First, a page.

The Pre-Application Judicial Education (PAJE) programme will help lawyers develop their understanding of the role and skills required of a judge.

by Nadeem Badshah

LEADING Asian lawyers have revealed the sexism and racism they have faced from clients and have called for more people in the industry to speak out.

The issue was highlighted by Rehana Popal, Britain’s only Afghan-born female barrister, who wrote on Twitter she was forced to drop a case after a solicitor told her the client wanted a “white male” representing them.

Popal, an immigration and civil law specialist barrister, said in November that she had lost six similar cases in two years.

Senior lawyers have disclosed they have had similar experiences due to their race or gender.

Barrister Jasvir Singh OBE told Eastern Eye: “Sadly, such discrimination is part and parcel of life at the Bar.

“As a self-employed barrister, you are in a professional service industry where it all rests on how the client sees you. If the client doesn’t like the look of you or thinks that you might be a liability to their case, however erroneous a belief that is, they will try to find somebody else to represent them.”

He added: “Racism and sexism is rife when it comes to how clients instruct barristers.

“I practise family law, and I’ve been sacked by clients for being a man, as many clients think a female barrister will be better received by judges in such cases.

“I’ve also been sacked for not being white and encountered racism from others at court.

“The only way that can be resolved is through societal change and also greater awareness about how the justice system works.”

Under the Solicitors Code of Conduct, a client “must not, in relation to instructing a barrister, discriminate against a barrister by subjecting the barrister to a detriment”.

Any breach of the rules should be reported by legal workers to the Solicitors Regulation Authority.

Amjad Malik, a solicitor, said he has come across incidents of clients preferring lawyers based on their gender and racial background, which breach the Equality Act 2010.

He told Eastern Eye: “Sometimes women prefer female barristers. In asylum cases, foreign clients prefer English barristers who are well versed in that area of law as for them Asian and female barristers may have a personal view on such applications.

“However, stereotyping and prejudices are discouraged by solicitors as normally firms are engaged with chambers for a number of years and they frequently instruct counsels of
experience and knowledge than race colour or creed. Same experiences are felt while choosing a solicitor. People who have bad experiences are put off by the firm’s name.”

Malik added: “Sometimes, if your firm carries an English name, clients asks if there is any English solicitor who can deal with their matter.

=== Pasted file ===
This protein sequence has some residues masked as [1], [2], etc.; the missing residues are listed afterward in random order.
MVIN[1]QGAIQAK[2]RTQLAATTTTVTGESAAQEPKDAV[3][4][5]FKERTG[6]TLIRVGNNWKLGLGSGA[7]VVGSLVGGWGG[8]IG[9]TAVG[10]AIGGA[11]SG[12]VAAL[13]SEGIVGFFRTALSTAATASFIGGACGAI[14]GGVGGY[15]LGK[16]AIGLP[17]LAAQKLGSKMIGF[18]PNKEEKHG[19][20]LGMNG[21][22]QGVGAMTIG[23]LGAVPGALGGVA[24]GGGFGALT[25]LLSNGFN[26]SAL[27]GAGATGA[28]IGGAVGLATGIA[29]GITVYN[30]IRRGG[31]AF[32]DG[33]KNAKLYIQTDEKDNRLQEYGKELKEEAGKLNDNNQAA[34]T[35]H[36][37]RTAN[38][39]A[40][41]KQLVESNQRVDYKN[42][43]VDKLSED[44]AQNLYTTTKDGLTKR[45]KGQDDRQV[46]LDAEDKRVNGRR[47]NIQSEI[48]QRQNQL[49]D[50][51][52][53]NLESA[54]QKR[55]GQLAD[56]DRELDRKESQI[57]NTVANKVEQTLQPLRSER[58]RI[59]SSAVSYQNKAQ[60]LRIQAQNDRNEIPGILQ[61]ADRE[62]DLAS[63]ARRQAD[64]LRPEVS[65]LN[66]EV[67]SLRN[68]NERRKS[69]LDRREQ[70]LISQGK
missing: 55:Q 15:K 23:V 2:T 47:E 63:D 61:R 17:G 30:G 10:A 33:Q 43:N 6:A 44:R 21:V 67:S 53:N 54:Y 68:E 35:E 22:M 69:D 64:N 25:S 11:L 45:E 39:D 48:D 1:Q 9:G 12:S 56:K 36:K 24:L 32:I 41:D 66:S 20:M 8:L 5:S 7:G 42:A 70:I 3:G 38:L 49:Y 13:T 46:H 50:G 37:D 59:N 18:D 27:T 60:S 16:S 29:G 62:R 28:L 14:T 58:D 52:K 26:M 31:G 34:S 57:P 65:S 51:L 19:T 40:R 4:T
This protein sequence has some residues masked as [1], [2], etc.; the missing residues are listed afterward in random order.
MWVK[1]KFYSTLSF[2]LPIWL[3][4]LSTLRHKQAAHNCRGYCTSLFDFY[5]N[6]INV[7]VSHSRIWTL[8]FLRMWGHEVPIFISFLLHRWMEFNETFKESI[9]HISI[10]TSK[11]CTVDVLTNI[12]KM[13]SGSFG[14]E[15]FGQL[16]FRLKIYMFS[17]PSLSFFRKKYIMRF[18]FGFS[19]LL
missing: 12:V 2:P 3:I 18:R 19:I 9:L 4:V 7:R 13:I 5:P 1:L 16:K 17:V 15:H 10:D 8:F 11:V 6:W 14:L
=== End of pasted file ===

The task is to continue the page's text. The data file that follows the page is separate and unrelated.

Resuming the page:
“Society has travelled a long way from racism, discrimination and prejudice and from the era of race relations act and sex discrimination act, and we can defeat them with a united
voice of rejecting any form of preconceived prejudice.”

Sobashni De Silva is a solicitor in the civil and commercial litigation department at Duncan Lewis Solicitors.

De Silva said: “In many instances counsel’s involvement is sought during court proceedings or advice in general.

“As opposed to the general perception from possibly a decade ago, that a barrister would be a white male, in general the current commercial client is more astute and has very little bias.

“[But] in some instances, we have had clients requesting female barristers as they perceive female barristers to be ‘feisty’ advocates.”

She added: “At all times the clients are directed to the appropriate strengths that should be embraced when appointing respective barristers and not be distracted by a false or misleading perception.

“It must be observed that the commercial bar is still predominantly white male, leaving little room for a valid observation; albeit more and more brilliant and talented female and ethnic groups are now beginning to enter the commercial sector of the bar.”

Research in 2016 found that female barristers are not reporting harassment and discrimination over fears that their careers will suffer.

The Bar Standards Board’s report showed two in five women experienced harassment. Of these, eight in 10 did not report their experiences.

The Bar Council, which represents the 15,000 practising barristers in England and Wales, responded to Popal’s claims by saying that it urged barristers “who do encounter discrimination… to remind the solicitors concerned of their professional obligations”.